For more than a decade Chanel’s Métiers d’Art presentation has its special place in the world of fashion. Since its debut in 2002 the show became one of the most awaited fashion events of the year.
As a prelude to the bi-annual haute couture and ready-to-wear collections, Métiers d’Art is staged to show off the exclusive mastery of Chanel’s key supplier-ateliers.
It is a way of turning our attention to an important market, of offering to our clients there, and often also offering the public, the opportunity to experience the brand in a new way. Bruno Pavlovsky (Chanel’s president of fashion)
11 supplier-ateliers that are currently under the Paraffection umbrella have a long lasting history with the house of Chanel. Some are even dating back to Mademoiselle Coco herself. In 1965, George Desrues, a fine jewellery maker, created his first range of buttons for Gabrielle Chanel. Since then Desrues atelier supplies finely crafted buttons and jewellery pieces for the House. Feather and flower maker brand Lemarié’s first involvement with Chanel was for an order of 16-petal camellia. Even until today Lemarié continues to supply the widely recognized floral symbol for the House.
Among other artisan suppliers are the shoemaking atelier Massaro, the couture embroiders Lesage and Montex, the jewellery house of Goossens, Maison Michel, corsage and floral decoration maker Guillet, the glove making atelier Causse, cashemere producer Barrie Knitwear and the pleat making house of Lognon.
Due to increasing innovative technologies in the fashion industry, many of these ateliers, famous for their exclusive handmade crafting techniques, found it hard to compete in nowadays market of sophisticated machines.
To preserve and promote rarefied skills and techniques of the French artisan, in 1997 Paraffection, Chanel’s subsidiary company, was created.
Though preservation is important for ateliers, it is also a valuable investment for the House itself. While mass produced pieces flood the market, one of a kind handmade crafts are seen as luxury items. The image of Chanel as one of the most luxurious brands in the world is highly supported by the fine craftsmanship of its suppliers. It is hard to imagine the haute couture collections of Chanel without the luxury buttons and exclusive jewellery, handmade embroidery, shoes or bags.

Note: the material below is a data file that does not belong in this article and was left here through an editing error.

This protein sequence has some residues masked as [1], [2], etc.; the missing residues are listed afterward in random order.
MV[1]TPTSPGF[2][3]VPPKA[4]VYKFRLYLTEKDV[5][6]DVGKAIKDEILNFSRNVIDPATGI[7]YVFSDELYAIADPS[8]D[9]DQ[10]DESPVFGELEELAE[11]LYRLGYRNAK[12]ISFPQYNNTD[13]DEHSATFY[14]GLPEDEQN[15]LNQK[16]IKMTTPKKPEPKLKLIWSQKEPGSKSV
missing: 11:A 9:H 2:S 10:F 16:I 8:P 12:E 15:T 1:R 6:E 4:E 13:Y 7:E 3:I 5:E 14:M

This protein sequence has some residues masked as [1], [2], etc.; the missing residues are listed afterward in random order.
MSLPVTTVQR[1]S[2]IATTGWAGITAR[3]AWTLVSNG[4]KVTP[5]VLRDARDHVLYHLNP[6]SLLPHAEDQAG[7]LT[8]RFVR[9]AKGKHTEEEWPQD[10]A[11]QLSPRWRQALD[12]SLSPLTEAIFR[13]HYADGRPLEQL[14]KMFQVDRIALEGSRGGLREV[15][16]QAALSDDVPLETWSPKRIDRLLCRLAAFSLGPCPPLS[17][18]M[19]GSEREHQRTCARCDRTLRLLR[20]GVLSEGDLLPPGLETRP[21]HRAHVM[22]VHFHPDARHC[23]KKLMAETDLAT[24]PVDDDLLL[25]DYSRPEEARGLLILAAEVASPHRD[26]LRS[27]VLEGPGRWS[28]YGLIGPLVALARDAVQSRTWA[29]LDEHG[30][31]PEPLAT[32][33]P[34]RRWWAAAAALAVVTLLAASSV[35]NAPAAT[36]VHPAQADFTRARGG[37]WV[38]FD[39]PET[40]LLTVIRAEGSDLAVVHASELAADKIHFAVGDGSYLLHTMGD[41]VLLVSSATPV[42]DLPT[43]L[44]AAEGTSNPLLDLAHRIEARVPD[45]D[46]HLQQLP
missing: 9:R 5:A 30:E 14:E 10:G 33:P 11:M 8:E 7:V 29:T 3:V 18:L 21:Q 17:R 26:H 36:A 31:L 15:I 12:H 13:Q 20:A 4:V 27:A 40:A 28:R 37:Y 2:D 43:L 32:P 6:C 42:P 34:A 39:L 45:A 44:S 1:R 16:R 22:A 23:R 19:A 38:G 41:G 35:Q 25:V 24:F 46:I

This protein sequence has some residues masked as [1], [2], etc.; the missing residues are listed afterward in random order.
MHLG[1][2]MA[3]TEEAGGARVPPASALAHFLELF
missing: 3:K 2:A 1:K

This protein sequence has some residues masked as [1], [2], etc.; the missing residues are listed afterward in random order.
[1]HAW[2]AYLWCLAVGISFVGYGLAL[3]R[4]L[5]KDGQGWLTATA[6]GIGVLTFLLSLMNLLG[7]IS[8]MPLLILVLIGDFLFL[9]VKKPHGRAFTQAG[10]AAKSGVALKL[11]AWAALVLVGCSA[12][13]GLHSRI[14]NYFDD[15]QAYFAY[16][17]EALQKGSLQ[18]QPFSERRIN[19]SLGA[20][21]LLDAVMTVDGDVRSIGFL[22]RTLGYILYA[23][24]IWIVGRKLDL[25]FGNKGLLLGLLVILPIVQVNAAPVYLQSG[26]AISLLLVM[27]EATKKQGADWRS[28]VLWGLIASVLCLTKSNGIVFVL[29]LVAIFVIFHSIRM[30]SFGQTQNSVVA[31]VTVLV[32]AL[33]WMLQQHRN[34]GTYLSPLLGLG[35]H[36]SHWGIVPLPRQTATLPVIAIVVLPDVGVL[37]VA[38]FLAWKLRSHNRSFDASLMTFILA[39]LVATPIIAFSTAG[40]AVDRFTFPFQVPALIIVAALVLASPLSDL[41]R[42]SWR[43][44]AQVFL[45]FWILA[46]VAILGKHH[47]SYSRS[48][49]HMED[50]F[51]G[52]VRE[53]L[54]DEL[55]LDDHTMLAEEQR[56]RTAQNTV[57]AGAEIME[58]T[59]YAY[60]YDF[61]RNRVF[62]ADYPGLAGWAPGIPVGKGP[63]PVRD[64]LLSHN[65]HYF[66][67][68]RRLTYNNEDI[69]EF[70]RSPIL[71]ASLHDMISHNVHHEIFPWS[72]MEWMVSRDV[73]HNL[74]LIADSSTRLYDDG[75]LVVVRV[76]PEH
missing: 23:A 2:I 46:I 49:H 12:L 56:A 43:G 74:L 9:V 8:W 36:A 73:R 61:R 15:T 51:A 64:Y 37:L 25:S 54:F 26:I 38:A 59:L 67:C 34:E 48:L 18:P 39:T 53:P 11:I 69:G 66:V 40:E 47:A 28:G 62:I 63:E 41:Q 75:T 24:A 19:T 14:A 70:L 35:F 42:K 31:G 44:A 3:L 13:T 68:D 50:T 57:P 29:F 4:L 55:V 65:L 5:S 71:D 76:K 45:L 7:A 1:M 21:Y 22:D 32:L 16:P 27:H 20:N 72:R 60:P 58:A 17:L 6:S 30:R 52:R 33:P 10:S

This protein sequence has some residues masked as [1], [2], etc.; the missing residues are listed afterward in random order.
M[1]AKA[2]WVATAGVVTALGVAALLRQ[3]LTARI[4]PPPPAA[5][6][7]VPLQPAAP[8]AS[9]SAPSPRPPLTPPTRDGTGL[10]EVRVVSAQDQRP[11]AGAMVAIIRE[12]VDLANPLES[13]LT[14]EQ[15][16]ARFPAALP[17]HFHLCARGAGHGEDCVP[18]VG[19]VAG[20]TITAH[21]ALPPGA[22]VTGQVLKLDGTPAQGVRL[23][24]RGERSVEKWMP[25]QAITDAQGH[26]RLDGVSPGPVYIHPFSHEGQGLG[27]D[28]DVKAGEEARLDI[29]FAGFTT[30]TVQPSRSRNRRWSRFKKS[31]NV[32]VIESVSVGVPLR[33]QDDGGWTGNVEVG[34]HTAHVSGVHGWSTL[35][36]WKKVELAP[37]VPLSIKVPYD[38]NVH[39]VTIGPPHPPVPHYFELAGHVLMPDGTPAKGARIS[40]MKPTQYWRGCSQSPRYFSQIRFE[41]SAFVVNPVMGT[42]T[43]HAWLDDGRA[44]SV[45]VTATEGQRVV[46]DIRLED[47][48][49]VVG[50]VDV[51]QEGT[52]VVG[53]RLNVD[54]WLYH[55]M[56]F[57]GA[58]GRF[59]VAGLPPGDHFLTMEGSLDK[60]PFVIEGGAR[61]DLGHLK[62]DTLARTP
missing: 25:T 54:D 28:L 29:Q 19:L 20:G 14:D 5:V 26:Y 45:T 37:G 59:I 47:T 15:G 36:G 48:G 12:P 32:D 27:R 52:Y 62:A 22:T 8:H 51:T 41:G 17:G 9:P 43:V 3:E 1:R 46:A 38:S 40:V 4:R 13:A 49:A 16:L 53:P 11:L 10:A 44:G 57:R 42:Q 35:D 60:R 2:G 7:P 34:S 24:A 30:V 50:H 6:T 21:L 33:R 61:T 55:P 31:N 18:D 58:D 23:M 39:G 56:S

Haute couture is a niche market, but it is a dynamic market. Bruno Pavlovsky (Chanel’s president of fashion)
The loss of the ateliers and their know-how would have negatively impacted not only the economic welfare of Chanel, but also of other world famous brands, like Givenchy, Louis Vuitton and Valentino, who cooperate with these ateliers.
The idea of the Métiers d’Art collection was another way to speak of significance of these ateliers. From Dallas to Dubai, the show travels all over the world. The venues are chosen based on places that represent a strong bind to Gabriel Chanel’s life and inspiration.
On the 2nd of December the new edition of the show will be hosted in Salzburg, Austria. The story says that Mademoiselle Chanel created her well-known little black jacket in the Fifties, inspired by a jacket of a lift attendant in a hotel near Salzburg.
The event will take place at Schloss Leopoldskron Castle, one of the most famous rococo buildings in Austria. The ever-lasting imagination of Chanel’s creative director Karl Lagerfeld is revealed not only in his designs but also in the staging of the fashion shows. This means something spectacular is to be expected on the 2nd of December.
This year, the date of the Métiers d’Art show coincided with another big fashion event, Victoria’s Secret show which is debuting in London. Despite of all recent discussions and guesses in the media about who of the celebrities will attend which event, let’s just enjoy these spectacular shows and admire the mind blowing collections of both brands.